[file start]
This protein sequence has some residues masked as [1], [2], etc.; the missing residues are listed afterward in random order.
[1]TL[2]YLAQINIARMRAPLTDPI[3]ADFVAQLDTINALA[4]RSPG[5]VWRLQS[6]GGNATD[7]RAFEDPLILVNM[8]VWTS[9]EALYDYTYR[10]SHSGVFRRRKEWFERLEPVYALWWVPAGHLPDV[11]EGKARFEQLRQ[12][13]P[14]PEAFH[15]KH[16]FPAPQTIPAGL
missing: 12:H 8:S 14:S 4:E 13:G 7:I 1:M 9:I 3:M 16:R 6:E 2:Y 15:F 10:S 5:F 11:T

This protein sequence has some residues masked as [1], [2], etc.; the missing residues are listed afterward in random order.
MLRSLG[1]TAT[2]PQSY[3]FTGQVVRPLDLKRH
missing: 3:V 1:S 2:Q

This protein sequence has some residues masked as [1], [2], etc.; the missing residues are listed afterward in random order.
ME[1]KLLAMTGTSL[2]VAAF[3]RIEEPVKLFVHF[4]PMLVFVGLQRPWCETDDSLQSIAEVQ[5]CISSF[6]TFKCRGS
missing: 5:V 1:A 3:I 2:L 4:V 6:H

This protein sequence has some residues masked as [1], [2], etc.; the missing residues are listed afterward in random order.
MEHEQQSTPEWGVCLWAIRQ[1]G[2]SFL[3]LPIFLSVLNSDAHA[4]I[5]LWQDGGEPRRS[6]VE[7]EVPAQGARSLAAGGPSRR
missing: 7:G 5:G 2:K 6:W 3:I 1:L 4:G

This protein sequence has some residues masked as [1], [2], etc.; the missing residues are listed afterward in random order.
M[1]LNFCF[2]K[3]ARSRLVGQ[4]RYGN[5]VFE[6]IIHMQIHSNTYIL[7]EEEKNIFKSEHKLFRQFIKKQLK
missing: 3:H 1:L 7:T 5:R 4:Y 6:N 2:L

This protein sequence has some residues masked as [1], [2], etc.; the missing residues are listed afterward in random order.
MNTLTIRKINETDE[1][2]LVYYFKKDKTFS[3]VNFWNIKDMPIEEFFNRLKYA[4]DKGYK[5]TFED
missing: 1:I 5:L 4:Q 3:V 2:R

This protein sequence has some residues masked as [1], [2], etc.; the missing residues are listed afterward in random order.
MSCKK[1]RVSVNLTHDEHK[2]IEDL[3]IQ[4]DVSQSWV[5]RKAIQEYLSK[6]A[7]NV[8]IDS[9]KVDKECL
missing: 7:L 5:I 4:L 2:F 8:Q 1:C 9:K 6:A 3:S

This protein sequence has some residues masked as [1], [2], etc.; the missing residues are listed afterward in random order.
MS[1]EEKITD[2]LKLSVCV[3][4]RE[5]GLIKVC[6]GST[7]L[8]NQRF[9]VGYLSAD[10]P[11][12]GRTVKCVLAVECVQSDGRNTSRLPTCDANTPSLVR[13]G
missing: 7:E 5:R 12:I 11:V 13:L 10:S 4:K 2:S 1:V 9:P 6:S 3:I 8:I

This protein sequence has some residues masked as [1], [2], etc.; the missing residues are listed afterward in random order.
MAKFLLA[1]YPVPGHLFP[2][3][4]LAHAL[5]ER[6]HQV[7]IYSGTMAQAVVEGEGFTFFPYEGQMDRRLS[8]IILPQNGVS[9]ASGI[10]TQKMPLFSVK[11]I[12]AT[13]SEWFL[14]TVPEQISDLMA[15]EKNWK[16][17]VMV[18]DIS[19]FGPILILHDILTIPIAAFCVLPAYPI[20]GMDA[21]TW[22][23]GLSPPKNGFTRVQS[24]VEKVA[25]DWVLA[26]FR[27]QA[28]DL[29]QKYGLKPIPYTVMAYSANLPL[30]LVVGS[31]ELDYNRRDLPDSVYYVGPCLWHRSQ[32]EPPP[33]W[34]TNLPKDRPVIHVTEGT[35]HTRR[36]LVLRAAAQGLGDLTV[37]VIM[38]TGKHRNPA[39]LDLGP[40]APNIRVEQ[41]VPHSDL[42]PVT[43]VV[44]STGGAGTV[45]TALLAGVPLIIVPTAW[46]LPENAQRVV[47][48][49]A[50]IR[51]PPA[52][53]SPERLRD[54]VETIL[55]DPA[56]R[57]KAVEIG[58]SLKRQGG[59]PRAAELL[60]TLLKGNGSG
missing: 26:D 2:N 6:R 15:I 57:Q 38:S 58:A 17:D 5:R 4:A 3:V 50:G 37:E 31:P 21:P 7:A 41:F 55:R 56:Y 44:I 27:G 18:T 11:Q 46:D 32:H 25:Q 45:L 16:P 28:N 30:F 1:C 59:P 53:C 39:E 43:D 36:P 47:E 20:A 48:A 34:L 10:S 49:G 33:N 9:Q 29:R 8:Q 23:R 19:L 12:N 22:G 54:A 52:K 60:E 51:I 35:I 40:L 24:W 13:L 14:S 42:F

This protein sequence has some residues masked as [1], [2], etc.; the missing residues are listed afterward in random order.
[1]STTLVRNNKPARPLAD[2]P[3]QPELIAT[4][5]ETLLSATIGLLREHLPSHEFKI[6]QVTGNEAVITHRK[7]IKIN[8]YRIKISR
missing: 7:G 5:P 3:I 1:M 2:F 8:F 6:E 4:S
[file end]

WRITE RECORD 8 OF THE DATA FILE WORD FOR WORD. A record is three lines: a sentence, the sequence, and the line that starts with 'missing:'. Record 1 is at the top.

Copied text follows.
This protein sequence has some residues masked as [1], [2], etc.; the missing residues are listed afterward in random order.
MS[1]EEKITD[2]LKLSVCV[3][4]RE[5]GLIKVC[6]GST[7]L[8]NQRF[9]VGYLSAD[10]P[11][12]GRTVKCVLAVECVQSDGRNTSRLPTCDANTPSLVR[13]G
missing: 7:E 5:R 12:I 11:V 13:L 10:S 4:K 2:S 1:V 9:P 6:S 3:I 8:I